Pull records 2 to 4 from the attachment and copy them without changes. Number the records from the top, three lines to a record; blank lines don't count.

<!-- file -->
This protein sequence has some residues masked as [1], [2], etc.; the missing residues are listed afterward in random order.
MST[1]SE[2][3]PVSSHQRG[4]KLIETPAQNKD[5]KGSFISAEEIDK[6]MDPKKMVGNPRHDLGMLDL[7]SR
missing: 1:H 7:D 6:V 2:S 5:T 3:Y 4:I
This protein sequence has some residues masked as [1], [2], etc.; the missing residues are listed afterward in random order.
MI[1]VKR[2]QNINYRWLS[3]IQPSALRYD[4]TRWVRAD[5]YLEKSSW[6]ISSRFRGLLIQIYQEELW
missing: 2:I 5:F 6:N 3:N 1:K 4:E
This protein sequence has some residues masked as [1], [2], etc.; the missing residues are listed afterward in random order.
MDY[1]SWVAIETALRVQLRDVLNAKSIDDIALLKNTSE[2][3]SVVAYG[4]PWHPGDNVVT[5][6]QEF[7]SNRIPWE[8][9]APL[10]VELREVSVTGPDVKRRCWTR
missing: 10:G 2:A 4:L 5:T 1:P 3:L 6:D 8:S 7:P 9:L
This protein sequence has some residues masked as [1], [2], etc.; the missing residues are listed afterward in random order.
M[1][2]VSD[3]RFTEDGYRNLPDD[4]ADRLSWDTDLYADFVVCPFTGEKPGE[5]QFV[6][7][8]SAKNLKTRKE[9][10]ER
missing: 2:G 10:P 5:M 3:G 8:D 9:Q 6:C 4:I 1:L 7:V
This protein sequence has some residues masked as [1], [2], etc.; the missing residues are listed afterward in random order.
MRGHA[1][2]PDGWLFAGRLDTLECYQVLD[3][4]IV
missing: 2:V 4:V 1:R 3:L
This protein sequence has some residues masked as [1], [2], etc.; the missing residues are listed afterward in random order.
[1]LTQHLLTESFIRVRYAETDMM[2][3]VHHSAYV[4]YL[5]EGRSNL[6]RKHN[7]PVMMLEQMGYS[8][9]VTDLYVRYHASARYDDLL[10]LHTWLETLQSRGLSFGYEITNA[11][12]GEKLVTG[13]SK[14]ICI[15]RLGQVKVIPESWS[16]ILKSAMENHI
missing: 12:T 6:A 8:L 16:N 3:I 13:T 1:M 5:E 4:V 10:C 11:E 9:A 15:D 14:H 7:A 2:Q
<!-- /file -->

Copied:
This protein sequence has some residues masked as [1], [2], etc.; the missing residues are listed afterward in random order.
MI[1]VKR[2]QNINYRWLS[3]IQPSALRYD[4]TRWVRAD[5]YLEKSSW[6]ISSRFRGLLIQIYQEELW
missing: 2:I 5:F 6:N 3:N 1:K 4:E
This protein sequence has some residues masked as [1], [2], etc.; the missing residues are listed afterward in random order.
MDY[1]SWVAIETALRVQLRDVLNAKSIDDIALLKNTSE[2][3]SVVAYG[4]PWHPGDNVVT[5][6]QEF[7]SNRIPWE[8][9]APL[10]VELREVSVTGPDVKRRCWTR
missing: 10:G 2:A 4:L 5:T 1:P 3:L 6:D 8:S 7:P 9:L
This protein sequence has some residues masked as [1], [2], etc.; the missing residues are listed afterward in random order.
M[1][2]VSD[3]RFTEDGYRNLPDD[4]ADRLSWDTDLYADFVVCPFTGEKPGE[5]QFV[6][7][8]SAKNLKTRKE[9][10]ER
missing: 2:G 10:P 5:M 3:G 8:D 9:Q 6:C 4:I 1:L 7:V